Important Note: The Polish Lowland Sheepdog is a wonderful and remarkable breed, but it is NOT the  breed for everyone.  It is important that you can provide training that is firm, fair, consistent and positive .  It is important that your family  members all agree as to what the PON should or should not be allowed to do.  All PON breeders will tell you this breed will continue to be what you have made it as a puppy.  It has an amazing memory.  You must never allow it to do as a puppy what you don't want it to do as an adult.  Training ,socialization and grooming are most important and if you don't have time to do this  right now, this is NOT the breed for you .

Having said this , if you have the time to train, socialize, and groom you will find the PONs to be the most devoted, fun-loving, loyal, smart, intuitive "friend"you will ever own.  It is often said, "Once a PON owner always a PON owner: and that is why so many PON owners often end up with more than one PON.  It is NOT recommended you get a second PON until the first is a year old and well on its way to being trainedd. 


Why crate train you Polish Lowland Sheepdog?  It seems so cruel.  No longer is this believed  to be true.  It is totally the way to go for many reasons and your PON breeder may have additional ones.

1.  The PON puppy has a place of his own...a refuge where he is safe and secure.

2.  Housebreaking is much easierwhen crate training your puppy.

3.  The puppy cannot get into poisons, wires, etc. while you are away from the house.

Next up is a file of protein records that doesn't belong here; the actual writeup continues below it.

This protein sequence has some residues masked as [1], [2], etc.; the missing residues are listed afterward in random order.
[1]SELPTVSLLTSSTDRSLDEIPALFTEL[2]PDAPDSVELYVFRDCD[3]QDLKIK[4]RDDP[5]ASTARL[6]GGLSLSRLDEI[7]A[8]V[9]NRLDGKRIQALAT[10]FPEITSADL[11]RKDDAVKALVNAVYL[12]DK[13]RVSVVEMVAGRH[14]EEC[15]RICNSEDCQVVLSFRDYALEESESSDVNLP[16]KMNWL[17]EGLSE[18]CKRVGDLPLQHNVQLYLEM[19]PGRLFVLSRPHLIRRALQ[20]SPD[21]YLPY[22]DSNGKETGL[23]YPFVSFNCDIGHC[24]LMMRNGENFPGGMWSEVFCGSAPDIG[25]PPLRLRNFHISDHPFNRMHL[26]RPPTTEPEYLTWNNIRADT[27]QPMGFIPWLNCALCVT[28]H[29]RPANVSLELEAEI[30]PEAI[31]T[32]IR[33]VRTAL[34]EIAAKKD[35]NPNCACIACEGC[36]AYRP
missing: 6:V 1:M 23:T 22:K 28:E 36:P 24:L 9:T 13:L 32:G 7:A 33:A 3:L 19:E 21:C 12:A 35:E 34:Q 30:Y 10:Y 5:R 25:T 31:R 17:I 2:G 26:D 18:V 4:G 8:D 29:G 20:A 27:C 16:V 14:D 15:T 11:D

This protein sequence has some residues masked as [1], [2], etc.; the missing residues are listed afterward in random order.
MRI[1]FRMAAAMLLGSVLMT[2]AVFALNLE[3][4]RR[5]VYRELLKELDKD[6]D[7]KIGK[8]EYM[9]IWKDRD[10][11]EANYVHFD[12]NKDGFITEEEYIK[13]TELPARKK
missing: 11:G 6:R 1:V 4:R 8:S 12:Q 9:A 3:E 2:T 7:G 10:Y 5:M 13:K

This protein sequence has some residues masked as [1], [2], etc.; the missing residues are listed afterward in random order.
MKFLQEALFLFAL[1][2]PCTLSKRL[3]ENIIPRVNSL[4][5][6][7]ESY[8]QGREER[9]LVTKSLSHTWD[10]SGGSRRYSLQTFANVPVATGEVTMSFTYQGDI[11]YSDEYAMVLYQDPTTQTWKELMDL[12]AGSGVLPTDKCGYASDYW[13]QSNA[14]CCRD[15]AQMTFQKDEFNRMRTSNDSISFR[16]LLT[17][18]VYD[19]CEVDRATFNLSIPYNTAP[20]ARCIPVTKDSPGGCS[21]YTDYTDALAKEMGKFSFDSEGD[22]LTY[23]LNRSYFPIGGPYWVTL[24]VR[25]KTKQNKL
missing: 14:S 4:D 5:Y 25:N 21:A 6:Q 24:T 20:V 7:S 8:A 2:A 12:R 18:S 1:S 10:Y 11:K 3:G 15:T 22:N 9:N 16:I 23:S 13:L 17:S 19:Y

4.  Some hotels will accept crate trained dogs when others may not be welcome.

5.  Restaurants may find a cool place a place for your dog while you are on vacation.

6.  You know your puppy will be safe while you sleep at night. 

What size crate do you need? The dog should be able to stand up and turn around.  Too large a crate will make housebreaking more difficult as the pup will quickly set up areas to sleep, areas to eat, play, go potty, etc.  If you want to buy an adult crate, petition it off to the proper size and let it expand as the pup grows. Keep the right size kennel to allow quick and easy potty training. 

Always have water in the crate.  When housebreaking  you may have to remove water from late evening until morning.  Stainless steel pails hung on hardware hooks work well.  Make sure they have a safe toy and a little blanket if they want it.

There are several nevers.

1.  Do not force your puppy to go in.  Food as a bribe started young works well.  Use a command such as  "House"  and "Cookie" and he will learn to fly in for a treat.